State Policy Program News

Climate Accord and the Clean Power Plan

The United States and more than 150 other nations signed an agreement at the United Nations last week committing to lower greenhouse gas emissions. President Obama’s role in lobbying countries to sign on was bolstered by his own Clean Power Plan, which aims to limit emissions from existing power plants in the U.S., except a Supreme Court ruling recently put that plan on hold. Nicholas Institute for Environmental Policy Solutions Director Tim Profeta discusses where the effort to slow climate change goes from here on BYU Radio's Top of Mind.

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States Still Thinking about CO2 Cuts Regardless of Rule Status ($)

Energy and environment officials from around the country are still considering opportunities to cut greenhouse gases from the electricity sector, regardless of the legal status of the Clean Power Plan. At a discussion among state regulators and lawmakers yesterday, several officials said the Supreme Court's decision in February to stay implementation of the federal climate regulation has not blocked broader discussions within states about decarbonizing their power sectors. In ClimateWire, Alexandra Dunn, executive director of the Environmental Council of the States, says that groups like the Nicholas Institute for Environmental Policy Solutions are filling the intellectual policy discussion void, knowing that "the reality is, in about a year, the teacher may reschedule the exam."

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EPA Air Chief McCabe to Address Meeting of State Regulators ($)

In a rundown of upcoming events linked to the story about McCabe, E&E publishing mentions that the Regional Greenhouse Gas Initiative meets in Boston on Friday for a spring stakeholder meeting. That afternoon, Duke University's Nicholas Institute for Environmental Policy Solutions, Resources for the Future, the Georgetown Climate Center and the Collaborative for RGGI Progress will present a learning session on the RGGI program's cost-containment reserve, which introduces new carbon allowances when prices reach a certain point.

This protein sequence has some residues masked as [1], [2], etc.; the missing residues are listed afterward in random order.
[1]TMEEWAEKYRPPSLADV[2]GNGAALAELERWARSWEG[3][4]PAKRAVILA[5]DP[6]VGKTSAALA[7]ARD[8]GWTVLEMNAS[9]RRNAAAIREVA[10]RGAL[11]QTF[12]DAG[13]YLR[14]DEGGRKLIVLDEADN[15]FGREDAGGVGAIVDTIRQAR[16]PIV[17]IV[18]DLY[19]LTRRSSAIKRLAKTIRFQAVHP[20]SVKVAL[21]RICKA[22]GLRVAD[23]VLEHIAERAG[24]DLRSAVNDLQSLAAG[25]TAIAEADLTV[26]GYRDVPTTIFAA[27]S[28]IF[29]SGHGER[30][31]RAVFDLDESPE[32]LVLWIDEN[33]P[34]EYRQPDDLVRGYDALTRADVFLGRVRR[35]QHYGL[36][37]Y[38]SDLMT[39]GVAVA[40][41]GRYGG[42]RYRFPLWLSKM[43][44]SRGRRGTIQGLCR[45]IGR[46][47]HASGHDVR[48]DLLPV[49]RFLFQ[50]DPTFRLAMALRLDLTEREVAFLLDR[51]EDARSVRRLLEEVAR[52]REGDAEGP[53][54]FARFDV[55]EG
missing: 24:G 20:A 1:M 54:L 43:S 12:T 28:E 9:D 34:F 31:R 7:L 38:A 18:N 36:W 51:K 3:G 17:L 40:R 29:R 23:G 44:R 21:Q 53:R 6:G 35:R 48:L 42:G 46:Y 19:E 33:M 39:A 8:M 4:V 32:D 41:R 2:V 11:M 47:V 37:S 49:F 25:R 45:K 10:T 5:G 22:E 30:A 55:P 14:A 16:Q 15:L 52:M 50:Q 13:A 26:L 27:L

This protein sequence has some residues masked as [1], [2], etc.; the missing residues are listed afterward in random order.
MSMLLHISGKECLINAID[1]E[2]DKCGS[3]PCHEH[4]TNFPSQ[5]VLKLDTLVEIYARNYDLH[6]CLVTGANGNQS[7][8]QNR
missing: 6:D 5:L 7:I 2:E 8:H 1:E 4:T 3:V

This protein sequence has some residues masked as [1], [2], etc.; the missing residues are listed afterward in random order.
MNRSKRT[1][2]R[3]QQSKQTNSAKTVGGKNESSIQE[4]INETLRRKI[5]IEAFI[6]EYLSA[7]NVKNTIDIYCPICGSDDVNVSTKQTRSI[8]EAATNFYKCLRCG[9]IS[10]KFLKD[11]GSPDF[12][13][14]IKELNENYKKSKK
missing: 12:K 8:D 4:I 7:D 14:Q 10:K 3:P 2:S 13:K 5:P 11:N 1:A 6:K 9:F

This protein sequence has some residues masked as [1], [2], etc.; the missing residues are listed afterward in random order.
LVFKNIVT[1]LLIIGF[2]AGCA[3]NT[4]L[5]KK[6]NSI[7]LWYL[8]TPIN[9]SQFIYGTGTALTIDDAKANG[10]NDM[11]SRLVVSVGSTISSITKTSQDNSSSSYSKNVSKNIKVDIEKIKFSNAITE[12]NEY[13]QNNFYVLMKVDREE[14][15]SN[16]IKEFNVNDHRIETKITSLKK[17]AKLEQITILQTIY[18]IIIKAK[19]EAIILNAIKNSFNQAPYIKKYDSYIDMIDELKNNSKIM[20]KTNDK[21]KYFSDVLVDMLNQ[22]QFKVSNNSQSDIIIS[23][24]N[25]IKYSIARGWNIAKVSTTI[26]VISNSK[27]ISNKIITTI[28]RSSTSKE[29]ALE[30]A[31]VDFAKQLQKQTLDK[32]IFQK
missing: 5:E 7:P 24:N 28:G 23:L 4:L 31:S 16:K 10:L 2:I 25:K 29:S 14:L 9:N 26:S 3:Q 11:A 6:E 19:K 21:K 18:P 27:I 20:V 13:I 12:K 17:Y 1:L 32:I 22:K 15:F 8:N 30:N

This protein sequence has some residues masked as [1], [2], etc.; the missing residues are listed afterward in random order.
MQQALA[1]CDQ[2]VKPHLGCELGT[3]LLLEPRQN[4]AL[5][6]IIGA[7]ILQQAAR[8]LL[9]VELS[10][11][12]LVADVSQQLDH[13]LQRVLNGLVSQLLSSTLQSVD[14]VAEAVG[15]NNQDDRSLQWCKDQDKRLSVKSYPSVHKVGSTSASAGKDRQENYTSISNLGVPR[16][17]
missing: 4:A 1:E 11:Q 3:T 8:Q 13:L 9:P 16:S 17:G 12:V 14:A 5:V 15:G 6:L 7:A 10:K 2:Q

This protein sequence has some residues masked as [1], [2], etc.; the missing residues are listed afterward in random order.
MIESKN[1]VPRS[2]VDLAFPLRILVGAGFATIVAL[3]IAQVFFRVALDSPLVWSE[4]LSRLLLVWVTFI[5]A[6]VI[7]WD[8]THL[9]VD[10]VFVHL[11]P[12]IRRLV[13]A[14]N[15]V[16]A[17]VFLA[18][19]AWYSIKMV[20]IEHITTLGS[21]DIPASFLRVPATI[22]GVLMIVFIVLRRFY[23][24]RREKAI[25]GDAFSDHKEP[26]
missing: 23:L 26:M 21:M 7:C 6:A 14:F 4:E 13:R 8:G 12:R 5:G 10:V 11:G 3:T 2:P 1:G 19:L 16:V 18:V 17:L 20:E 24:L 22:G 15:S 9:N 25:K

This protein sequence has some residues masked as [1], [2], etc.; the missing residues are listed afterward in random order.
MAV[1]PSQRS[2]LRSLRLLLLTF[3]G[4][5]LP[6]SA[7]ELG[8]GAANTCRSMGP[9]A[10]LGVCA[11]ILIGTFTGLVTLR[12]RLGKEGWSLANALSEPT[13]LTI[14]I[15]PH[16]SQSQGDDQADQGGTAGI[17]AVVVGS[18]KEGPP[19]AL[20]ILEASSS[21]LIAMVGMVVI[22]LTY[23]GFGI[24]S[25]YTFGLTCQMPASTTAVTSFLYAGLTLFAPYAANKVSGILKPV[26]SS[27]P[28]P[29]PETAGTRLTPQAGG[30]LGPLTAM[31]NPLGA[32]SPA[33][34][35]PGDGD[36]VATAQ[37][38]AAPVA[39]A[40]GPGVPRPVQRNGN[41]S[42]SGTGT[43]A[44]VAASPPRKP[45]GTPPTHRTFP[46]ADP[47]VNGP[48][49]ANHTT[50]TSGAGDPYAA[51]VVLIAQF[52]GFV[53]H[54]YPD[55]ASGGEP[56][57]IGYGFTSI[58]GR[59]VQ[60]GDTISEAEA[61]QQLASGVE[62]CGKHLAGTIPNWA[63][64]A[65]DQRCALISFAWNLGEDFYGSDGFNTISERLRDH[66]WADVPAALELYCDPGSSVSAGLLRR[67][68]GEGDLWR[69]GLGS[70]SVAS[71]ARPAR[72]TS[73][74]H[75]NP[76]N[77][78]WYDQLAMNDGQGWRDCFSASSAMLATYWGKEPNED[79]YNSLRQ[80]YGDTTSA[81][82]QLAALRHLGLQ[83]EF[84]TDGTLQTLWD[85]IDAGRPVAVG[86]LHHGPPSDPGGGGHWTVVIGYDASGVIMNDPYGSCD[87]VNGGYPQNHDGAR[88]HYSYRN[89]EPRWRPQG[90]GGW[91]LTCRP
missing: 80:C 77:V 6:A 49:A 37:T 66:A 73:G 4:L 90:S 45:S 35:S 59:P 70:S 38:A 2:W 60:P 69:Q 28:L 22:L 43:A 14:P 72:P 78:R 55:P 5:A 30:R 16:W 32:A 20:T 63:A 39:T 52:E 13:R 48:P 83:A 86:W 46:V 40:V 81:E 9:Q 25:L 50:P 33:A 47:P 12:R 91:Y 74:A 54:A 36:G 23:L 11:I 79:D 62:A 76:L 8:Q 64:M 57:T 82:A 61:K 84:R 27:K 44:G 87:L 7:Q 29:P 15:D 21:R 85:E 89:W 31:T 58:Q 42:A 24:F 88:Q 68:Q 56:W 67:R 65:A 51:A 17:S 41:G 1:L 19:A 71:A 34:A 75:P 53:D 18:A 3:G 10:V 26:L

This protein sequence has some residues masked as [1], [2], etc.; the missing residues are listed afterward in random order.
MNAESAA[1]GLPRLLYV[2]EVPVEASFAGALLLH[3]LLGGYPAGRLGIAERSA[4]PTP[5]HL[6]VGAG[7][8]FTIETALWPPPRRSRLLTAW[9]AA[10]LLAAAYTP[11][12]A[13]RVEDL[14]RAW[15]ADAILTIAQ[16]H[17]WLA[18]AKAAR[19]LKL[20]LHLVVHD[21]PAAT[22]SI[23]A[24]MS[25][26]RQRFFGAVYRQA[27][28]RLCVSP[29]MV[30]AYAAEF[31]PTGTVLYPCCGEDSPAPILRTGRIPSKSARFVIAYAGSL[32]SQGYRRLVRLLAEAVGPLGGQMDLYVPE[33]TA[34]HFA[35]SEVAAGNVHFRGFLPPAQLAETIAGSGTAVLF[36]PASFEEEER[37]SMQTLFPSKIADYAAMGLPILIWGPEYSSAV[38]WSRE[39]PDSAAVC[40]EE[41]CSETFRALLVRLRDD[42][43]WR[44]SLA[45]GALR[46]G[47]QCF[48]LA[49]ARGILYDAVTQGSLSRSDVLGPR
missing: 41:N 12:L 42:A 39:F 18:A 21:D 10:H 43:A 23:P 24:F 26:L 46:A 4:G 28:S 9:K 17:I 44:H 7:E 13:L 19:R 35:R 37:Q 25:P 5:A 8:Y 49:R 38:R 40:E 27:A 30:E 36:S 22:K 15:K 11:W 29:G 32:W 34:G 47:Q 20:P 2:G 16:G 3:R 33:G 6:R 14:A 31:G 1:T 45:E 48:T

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Cutting Coal: The Southeast's Climate Success Story

Ten years ago, King Coal reigned supreme. The Southeast’s electric companies operated 246 coal-fired power plants and planned to build another nine units. Today, utilities plan to retire or have already retired 126 of those coal-fired units, and they have shelved plans for seven of the proposed units. In Blue Ridge Outdoors Magazine, Nicholas Institute for Environmental Policy Solutions Climate and Energy Program Director Jonas Monast offers reasons why: “There are basically three driving forces behind this trend: changes in technology, changes in economics, and changes in regulation over the past few years,” he told the magazine.

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Maryland Creates Jobs While Fighting Climate Change

Voice of America reports on Maryland's role in the nine-state Regional Greenhouse Gas Initiative (RGGI). The program charges power plants for their carbon dioxide emissions and funnels revenue from those sales into efficiency programs, renewable energy, reduction of consumers' electric bills and more. "These types of policies are neither job creators or destroyers. They're job shifters," Brian Murray, director of the Environmental Economics Program at the Nicholas Institute for Environmental Policy Solutions, told Voice of America. And at the price RGGI puts on carbon dioxide emissions, currently around $5 per ton, "the net impact on the economy is just about indiscernible. It's not leading to massive surges in employment growth or massive surges in unemployment." Those prices are expected to rise as the program tightens greenhouse gas allowances. "Will this put a crimp on economic activity? Most economic modeling suggests no," Murray said. "But only experience will bear this out."